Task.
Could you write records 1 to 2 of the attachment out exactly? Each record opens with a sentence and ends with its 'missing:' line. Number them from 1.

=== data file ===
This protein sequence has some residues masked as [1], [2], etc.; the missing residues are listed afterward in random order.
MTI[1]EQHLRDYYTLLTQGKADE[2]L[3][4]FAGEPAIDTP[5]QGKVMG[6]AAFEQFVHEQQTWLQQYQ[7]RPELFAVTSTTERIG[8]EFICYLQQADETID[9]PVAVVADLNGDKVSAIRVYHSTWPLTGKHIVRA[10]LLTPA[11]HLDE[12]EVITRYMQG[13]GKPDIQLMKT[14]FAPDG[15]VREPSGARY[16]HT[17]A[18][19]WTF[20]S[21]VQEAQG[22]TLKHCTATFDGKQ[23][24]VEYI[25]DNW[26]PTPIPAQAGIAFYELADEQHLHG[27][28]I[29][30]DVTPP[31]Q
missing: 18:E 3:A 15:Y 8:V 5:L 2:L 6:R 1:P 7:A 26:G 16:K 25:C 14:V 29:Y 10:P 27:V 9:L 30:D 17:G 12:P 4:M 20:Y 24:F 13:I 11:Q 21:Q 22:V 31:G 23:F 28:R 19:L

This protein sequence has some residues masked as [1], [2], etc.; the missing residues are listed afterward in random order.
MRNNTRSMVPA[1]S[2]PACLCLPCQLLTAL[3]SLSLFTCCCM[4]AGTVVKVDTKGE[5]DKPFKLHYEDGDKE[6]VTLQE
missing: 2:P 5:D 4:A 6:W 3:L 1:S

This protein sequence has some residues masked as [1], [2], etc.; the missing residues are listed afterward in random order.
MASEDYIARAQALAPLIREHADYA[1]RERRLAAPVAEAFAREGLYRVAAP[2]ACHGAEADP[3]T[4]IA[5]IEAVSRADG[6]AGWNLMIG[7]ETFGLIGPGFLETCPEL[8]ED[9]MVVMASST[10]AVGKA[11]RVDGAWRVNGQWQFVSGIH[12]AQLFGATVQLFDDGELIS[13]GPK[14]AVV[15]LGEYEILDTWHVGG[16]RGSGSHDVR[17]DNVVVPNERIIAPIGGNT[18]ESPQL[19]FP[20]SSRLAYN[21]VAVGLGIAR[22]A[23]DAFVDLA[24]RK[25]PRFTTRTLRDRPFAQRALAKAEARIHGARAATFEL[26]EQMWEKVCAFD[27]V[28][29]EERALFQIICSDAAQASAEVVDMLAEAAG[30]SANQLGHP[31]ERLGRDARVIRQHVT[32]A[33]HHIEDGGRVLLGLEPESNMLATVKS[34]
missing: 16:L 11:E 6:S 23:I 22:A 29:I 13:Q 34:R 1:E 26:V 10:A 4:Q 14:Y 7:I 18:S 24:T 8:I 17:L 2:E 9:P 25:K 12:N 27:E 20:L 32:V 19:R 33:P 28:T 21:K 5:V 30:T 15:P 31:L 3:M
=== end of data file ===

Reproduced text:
This protein sequence has some residues masked as [1], [2], etc.; the missing residues are listed afterward in random order.
MTI[1]EQHLRDYYTLLTQGKADE[2]L[3][4]FAGEPAIDTP[5]QGKVMG[6]AAFEQFVHEQQTWLQQYQ[7]RPELFAVTSTTERIG[8]EFICYLQQADETID[9]PVAVVADLNGDKVSAIRVYHSTWPLTGKHIVRA[10]LLTPA[11]HLDE[12]EVITRYMQG[13]GKPDIQLMKT[14]FAPDG[15]VREPSGARY[16]HT[17]A[18][19]WTF[20]S[21]VQEAQG[22]TLKHCTATFDGKQ[23][24]VEYI[25]DNW[26]PTPIPAQAGIAFYELADEQHLHG[27][28]I[29][30]DVTPP[31]Q
missing: 18:E 3:A 15:Y 8:V 5:L 2:L 6:R 1:P 7:A 26:G 16:K 25:C 14:V 29:Y 10:P 27:V 9:L 30:D 17:G 12:P 4:M 20:Y 24:F 13:I 11:Q 21:Q 22:V 31:G 23:F 28:R 19:L

This protein sequence has some residues masked as [1], [2], etc.; the missing residues are listed afterward in random order.
MRNNTRSMVPA[1]S[2]PACLCLPCQLLTAL[3]SLSLFTCCCM[4]AGTVVKVDTKGE[5]DKPFKLHYEDGDKE[6]VTLQE
missing: 2:P 5:D 4:A 6:W 3:L 1:S